CEOs, executives, and managers everywhere are recognizing that the old systems just don’t work anymore. Most people find that working harder actually decreases their productivity. The solution? Let go of the "old" and build a new effectiveness model.

Let’s begin with the distinction between effort and struggle. Effort involves using your mental and physical power vs. struggle which is massive effort laden with emotion. "Strugglers" accept the societal belief that in order to get what you want out of life, you have to work hard. That nothing worth having comes easily as in the maxim: no pain, no gain! Some even believe struggle is noble. Nothing is further from the truth. Don’t confuse the need for being consistent with working hard.

You can tell if you are a "struggler" if you want everything now. You jam everything into your schedule, and get frustrated when you can’t get it all to fit. Doing it ALL is irrelevant; doing what truly matters is what’s important. By doggedly forging ahead, you’ll deplete your energy and then feel overwhelmed and "stressed out." This will impair your judgement no matter what your IQ is.

Life is complex and becoming more so. Strugglers feed that complexity by their reluctance to simplify their lives. They over-promise and often under-deliver. They don’t say "no." Unfocused and easily distracted, their attention shifts to the "crisis of the day" which usually takes them off course and leaves them feeling empty. Does this sound familiar? It’s time to shift gears as we approach the millennium. Here are some fundamental steps:

1. Get clarity. Stop focusing on being busy, looking at the clock, rushing from one appointment to the next. He who juggles the most projects, does not win. Instead, start prioritizing. Ask empowering questions before you begin your day: What three goals need to be accomplished today. How do they relate to your ultimate goals? What is the return on your time? Focus only on one project at a time in order of importance. Practice saying "no" to non-essential tasks and delegate. Teach your co-workers to value your time by first valuing your own.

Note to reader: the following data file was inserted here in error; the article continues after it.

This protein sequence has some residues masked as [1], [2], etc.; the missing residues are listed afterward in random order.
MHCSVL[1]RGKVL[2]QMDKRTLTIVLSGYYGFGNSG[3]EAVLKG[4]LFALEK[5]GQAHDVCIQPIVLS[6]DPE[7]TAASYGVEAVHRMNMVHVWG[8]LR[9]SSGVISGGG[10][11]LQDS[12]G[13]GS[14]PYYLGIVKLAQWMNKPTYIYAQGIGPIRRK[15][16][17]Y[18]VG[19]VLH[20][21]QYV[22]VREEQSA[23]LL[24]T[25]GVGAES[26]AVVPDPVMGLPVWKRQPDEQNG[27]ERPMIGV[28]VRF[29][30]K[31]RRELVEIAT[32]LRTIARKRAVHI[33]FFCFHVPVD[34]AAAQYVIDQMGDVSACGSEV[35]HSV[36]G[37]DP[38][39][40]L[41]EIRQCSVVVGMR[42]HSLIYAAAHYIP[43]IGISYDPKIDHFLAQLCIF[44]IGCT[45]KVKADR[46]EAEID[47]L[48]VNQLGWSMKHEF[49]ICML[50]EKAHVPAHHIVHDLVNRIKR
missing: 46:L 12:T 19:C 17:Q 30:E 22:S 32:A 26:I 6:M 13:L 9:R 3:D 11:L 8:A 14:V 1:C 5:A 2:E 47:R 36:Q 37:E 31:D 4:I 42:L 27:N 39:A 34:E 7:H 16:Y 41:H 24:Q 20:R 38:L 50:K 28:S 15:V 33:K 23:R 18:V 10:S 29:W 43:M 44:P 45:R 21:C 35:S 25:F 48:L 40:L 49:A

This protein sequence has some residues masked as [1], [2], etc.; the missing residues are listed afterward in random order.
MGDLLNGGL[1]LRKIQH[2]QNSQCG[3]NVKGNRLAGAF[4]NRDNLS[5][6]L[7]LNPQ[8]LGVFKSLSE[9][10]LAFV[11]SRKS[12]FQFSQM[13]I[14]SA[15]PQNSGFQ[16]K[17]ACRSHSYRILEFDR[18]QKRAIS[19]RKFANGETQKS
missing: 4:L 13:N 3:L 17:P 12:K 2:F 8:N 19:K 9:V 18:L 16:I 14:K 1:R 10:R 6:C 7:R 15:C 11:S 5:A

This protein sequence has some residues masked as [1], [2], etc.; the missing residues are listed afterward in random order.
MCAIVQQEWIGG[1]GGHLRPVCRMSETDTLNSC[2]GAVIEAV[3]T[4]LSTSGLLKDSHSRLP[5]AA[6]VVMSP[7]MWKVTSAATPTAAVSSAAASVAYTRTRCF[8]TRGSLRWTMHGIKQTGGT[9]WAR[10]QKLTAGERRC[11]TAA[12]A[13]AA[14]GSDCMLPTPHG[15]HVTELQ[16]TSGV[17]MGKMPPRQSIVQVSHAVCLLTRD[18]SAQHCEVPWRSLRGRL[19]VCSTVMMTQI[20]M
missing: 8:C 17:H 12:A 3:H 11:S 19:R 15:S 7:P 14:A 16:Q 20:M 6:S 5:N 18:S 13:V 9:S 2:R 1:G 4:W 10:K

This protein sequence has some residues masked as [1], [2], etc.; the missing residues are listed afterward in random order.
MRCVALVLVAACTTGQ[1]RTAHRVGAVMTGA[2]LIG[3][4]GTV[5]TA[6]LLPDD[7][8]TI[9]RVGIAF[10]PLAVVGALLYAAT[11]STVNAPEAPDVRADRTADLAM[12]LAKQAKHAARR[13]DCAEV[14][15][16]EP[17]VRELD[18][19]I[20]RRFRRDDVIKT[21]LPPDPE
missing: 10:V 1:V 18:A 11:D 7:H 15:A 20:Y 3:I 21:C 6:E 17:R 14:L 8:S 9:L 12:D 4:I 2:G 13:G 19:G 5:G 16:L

2. Restore energy. Stop stealing time from sleep. Get sufficient rest for your body type. According to Dr. Charles Morin, author of "Relief from Insomnia: Getting the Sleep of your Dreams", both major components of sleep are essential for sustaining peak performance. Non-REM (rapid eye movement) sleep re generates your body, while REM sleep sharpens your mind. To preserve your energy during the day, keep your mind in the present. Most people dissipate energy by either replaying the regrets of the past ( "I should have done ….") or fretting about future events ("I’m concerned X will happen or not happen.") If you were playing tennis and your mind was in the past or the future, you’d miss the shot! Now, how do you think not being in the present moment affects your job or business? Tell yourself to "be here now."

3. Take action. Stop accumulating "incompletes". All the incompletes hanging over your head claim a piece of your mental and physical energy. What are incompletes? Age old "to-do" lists, piles on your desk, unread magazines, tolerations, conversations you’ve been meaning to have. Anything that is unresolved will drain the energy you need to be effective. Get it handled now; otherwise, it becomes one of your biggest time-wasters. Toss that old magazine and schedule that appointment. You know you’ve handled it when it no longer resurfaces. Taking action creates space to complete your work and maintains your integrity.

Author's Bio: 

Barbara McRae, President of EnhancedLife Coaching(TM), enhances individual and organizational success nationwide via telephone and on-site coaching. Call toll-free at 888-409-5433 for your complementary coaching session or visit "". EnhancedLife Coaching offers workshops and presentations on: Time Management, Dynamic Leadership from the Inside Out and Masterful Coaching Skills.